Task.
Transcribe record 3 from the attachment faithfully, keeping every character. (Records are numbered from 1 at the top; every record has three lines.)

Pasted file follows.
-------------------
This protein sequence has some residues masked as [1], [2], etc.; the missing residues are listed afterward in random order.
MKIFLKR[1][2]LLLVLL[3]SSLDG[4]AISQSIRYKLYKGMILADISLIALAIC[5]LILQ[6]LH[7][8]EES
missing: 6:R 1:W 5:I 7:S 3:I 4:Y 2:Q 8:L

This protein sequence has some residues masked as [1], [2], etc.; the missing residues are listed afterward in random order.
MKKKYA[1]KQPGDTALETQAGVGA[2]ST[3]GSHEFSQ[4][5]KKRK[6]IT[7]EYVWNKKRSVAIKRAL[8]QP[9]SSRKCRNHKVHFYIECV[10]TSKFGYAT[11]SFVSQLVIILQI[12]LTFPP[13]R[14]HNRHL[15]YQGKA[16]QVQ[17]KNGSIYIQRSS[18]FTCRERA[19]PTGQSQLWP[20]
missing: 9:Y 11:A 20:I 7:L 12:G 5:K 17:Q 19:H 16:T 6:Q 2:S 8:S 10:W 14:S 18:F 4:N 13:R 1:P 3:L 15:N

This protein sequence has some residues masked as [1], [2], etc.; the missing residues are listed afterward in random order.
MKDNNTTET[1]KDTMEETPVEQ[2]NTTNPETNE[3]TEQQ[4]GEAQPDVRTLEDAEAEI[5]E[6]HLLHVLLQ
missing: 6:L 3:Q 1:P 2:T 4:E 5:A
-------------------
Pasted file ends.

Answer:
This protein sequence has some residues masked as [1], [2], etc.; the missing residues are listed afterward in random order.
MKDNNTTET[1]KDTMEETPVEQ[2]NTTNPETNE[3]TEQQ[4]GEAQPDVRTLEDAEAEI[5]E[6]HLLHVLLQ
missing: 6:L 3:Q 1:P 2:T 4:E 5:A